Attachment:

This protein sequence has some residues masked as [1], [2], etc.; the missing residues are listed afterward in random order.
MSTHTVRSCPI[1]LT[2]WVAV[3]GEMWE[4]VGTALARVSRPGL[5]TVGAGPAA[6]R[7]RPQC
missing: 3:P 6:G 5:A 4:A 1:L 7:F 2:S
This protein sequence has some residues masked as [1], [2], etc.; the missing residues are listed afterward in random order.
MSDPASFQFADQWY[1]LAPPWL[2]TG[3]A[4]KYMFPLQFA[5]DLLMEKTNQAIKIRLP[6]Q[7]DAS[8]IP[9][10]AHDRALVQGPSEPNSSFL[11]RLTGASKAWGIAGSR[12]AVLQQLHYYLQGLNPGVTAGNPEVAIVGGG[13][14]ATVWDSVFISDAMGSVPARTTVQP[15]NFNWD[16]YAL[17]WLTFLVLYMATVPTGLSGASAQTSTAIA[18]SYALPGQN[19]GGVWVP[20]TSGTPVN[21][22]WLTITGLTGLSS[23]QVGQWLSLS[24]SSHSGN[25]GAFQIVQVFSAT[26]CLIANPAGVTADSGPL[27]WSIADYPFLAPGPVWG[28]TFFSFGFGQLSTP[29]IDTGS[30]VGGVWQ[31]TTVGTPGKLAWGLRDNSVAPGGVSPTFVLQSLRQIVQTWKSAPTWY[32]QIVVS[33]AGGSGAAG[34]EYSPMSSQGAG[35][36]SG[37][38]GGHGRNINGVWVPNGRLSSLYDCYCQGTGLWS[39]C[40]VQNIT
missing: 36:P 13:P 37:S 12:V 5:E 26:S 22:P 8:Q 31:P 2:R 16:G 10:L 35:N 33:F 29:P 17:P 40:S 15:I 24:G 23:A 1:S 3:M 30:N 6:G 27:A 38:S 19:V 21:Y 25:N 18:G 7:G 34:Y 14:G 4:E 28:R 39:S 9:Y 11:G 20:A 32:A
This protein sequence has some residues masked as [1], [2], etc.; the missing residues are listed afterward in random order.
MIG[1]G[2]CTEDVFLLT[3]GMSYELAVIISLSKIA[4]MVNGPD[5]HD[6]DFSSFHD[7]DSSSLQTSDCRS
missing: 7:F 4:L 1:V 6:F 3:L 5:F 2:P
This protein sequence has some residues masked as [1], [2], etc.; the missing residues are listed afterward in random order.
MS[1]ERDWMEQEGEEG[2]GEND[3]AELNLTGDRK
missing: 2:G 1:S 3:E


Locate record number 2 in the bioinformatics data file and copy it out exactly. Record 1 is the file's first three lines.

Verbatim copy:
This protein sequence has some residues masked as [1], [2], etc.; the missing residues are listed afterward in random order.
MSDPASFQFADQWY[1]LAPPWL[2]TG[3]A[4]KYMFPLQFA[5]DLLMEKTNQAIKIRLP[6]Q[7]DAS[8]IP[9][10]AHDRALVQGPSEPNSSFL[11]RLTGASKAWGIAGSR[12]AVLQQLHYYLQGLNPGVTAGNPEVAIVGGG[13][14]ATVWDSVFISDAMGSVPARTTVQP[15]NFNWD[16]YAL[17]WLTFLVLYMATVPTGLSGASAQTSTAIA[18]SYALPGQN[19]GGVWVP[20]TSGTPVN[21][22]WLTITGLTGLSS[23]QVGQWLSLS[24]SSHSGN[25]GAFQIVQVFSAT[26]CLIANPAGVTADSGPL[27]WSIADYPFLAPGPVWG[28]TFFSFGFGQLSTP[29]IDTGS[30]VGGVWQ[31]TTVGTPGKLAWGLRDNSVAPGGVSPTFVLQSLRQIVQTWKSAPTWY[32]QIVVS[33]AGGSGAAG[34]EYSPMSSQGAG[35][36]SG[37][38]GGHGRNINGVWVPNGRLSSLYDCYCQGTGLWS[39]C[40]VQNIT
missing: 36:P 13:P 37:S 12:V 5:E 26:S 22:P 8:Q 31:P 2:R 16:G 10:L 35:N 33:F 29:P 17:P 40:S 15:I 24:G 23:A 1:S 3:M 30:N 6:G 27:A 38:S 19:V 21:Y 25:N 18:G 7:G 34:Y 14:G 4:E 28:R 39:S 9:Y 11:G 20:A 32:A